KANSAS CITY, Mo. (AP) — It was never much of a surprise that the Kansas City Chiefs eventually would sign Patrick Mahomes to the largest contract in NFL history. Especially so after the brilliant young quarterback had just led the franchise to its first title in 50 years.
What did surprise some people? That Mahomes left some money on the table.
You see, the Chiefs found themselves in salary cap purgatory after beating the San Francisco 49ers in the Super Bowl last February. Along with signing their quarterback, general manager Brett Veach knew tight end Travis Kelce was due a salary bump, and that defensive tackle Chris Jones was going to walk in free agency if he didn’t get a long-term deal.
So yes, Mahomes signed a 10-year contract that could pay him a half-billion dollars by the end of it But he also was willing to give up some cash — and structure it in such a way — that the Chiefs could keep their entire core under contract.
“Veach and his team, it’s remarkable how they were able to manipulate the contract situation to keep this team together,” Jones said this week, “especially when Pat texted me that he left money on the table. That baffled me. How the hell do you leave money on the table when you have a half-billion dollar contract? But somehow they figured it out.”
Kelce got his bump with a four-year, $57.25 million deal. Jones got his four-year, $85 million deal. The Chiefs fortified the rest of the roster with draft picks and wise, inexpensive free-agent acquisitions. And they began the defense of their Super Bowl championship largely with the same group of players that had won it.
That turned out be especially helpful when COVID-19 wiped out most of the offseason.
Without voluntary workouts or mandatory minicamp, NFL teams were reduced to holding virtual meetings throughout the summer. But with their core already in place, including defensive stalwarts Tyrann Mathieu and Frank Clark, they were less affected by the bizarre situation than teams that hired new coaches, were implementing offensive and defensive systems or trying to incorporate new players without stepping on the field.
“I’m going to come back to Brett real quick. To sign back the players he signed back, to keep the team as whole as he possibly could — easier said than done there,” Chiefs coach Andy Reid said, “but I think that continuity between the players and the coaches has been a positive up to this point. We all kind of know what needs to be done.”
Those that didn’t know, such as first-round drat pick Clyde Edwards-Helaire, were able to get up to speed that much more quickly with veterans surrounding them. And when running back Damien Williams and guard Laurent Duvernay-Tardif opted out, the Chiefs had plenty of depth to keep plugging along without skipping a beat.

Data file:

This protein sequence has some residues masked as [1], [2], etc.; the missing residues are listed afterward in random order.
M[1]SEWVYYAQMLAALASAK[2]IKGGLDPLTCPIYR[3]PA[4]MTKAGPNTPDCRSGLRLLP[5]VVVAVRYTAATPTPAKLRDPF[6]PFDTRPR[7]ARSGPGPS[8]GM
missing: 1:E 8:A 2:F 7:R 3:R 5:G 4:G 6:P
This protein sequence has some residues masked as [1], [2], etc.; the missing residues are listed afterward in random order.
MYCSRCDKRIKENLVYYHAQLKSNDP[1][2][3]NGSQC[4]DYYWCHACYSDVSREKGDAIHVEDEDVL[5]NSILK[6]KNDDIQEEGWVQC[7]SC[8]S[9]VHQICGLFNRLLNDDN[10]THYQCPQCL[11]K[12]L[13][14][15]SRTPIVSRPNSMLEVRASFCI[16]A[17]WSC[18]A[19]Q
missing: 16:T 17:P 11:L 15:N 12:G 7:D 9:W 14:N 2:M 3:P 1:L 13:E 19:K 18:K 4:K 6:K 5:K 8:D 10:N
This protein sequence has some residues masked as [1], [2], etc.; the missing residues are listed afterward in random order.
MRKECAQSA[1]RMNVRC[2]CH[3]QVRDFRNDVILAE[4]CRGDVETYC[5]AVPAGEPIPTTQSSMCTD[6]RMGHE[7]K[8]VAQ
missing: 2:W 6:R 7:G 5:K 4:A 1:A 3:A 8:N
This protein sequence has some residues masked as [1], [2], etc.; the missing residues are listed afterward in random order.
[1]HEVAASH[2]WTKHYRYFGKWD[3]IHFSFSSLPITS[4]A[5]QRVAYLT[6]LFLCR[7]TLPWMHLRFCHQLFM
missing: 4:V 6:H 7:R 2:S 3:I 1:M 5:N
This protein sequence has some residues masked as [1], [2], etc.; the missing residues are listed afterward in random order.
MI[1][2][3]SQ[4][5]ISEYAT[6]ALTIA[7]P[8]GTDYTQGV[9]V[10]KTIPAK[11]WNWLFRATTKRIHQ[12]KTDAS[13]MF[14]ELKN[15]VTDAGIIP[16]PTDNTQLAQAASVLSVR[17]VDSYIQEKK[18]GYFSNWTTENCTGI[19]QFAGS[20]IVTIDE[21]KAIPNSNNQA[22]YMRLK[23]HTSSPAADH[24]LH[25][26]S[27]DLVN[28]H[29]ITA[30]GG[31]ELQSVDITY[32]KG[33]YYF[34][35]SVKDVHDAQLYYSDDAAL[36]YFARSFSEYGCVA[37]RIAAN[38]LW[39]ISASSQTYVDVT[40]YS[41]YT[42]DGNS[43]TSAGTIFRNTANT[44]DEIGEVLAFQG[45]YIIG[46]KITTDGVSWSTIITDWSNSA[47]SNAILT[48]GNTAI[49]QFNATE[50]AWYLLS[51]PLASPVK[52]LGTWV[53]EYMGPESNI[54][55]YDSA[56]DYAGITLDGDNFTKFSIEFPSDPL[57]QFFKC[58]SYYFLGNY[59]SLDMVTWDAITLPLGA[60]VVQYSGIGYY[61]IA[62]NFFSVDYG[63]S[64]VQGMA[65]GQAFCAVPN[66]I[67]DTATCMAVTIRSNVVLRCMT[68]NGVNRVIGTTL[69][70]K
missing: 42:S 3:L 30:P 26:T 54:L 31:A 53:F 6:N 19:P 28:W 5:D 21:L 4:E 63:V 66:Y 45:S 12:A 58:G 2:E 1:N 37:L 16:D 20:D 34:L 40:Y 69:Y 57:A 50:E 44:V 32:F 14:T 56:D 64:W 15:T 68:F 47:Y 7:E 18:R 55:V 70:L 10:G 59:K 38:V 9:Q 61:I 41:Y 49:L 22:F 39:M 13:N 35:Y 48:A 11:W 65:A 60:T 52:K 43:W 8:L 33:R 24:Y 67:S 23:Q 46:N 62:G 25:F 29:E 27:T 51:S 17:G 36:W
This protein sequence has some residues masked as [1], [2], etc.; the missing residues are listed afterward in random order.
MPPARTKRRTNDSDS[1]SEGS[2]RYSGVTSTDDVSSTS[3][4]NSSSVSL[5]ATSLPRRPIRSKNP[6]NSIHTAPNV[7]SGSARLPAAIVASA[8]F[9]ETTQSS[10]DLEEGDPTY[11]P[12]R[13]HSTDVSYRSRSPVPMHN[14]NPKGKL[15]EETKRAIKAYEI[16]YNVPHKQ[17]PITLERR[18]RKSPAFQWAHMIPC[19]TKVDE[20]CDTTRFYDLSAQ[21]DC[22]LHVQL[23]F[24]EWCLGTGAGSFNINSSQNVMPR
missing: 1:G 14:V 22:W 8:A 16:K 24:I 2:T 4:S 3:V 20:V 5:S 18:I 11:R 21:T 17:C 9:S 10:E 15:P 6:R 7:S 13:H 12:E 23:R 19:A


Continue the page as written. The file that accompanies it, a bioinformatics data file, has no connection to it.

The Chiefs ripped off four wins to start the season, then followed a defensive collapse against Las Vegas by winning their next 10. That allowed them to secure the No. 1 seed in the AFC and a first-round bye before their regular-season finale.
“Obviously most of the starters were the same ones we had last year, but there were a few changes,” Chiefs chairman Clark Hunt said. “As he does every year, Brett found good players to fill those roles. But really, when we brought the nucleus of this team together, the idea was to have a team that would be together for many years. Many of the key contributors were very young when we drafted them or signed them, and we’re really watching them grow up before our eyes.”
Indeed, the Chiefs appear to be embarking on a New England Patriots-esque dynasty.
Mahomes is under contract through 2032 — stop and think about that for a second. Mathieu already is under contract next season, wide receiver Tyreek Hill for the next two. Both are All-Pros.
Clark and Jones are in the fold through at least 2024, Edwards-Helaire is on his inexpensive rookie deal through 2025, and Kelce won’t become a free agent until 2026.
It took the Chiefs five decades to make it to their third Super Bowl, then just one year to make it back to their fourth.
They figure to have a lot more of them ahead.
“I think the process we have, we had a good core — a good nucleus — with Pat and Chris and Tyrann,” Veach said, “and I think in our mind it was just fill in as much talent as we could. I think when you have a Hall of Fame coach and the best player in the National Football League, you’re going to have a chance to win every game.”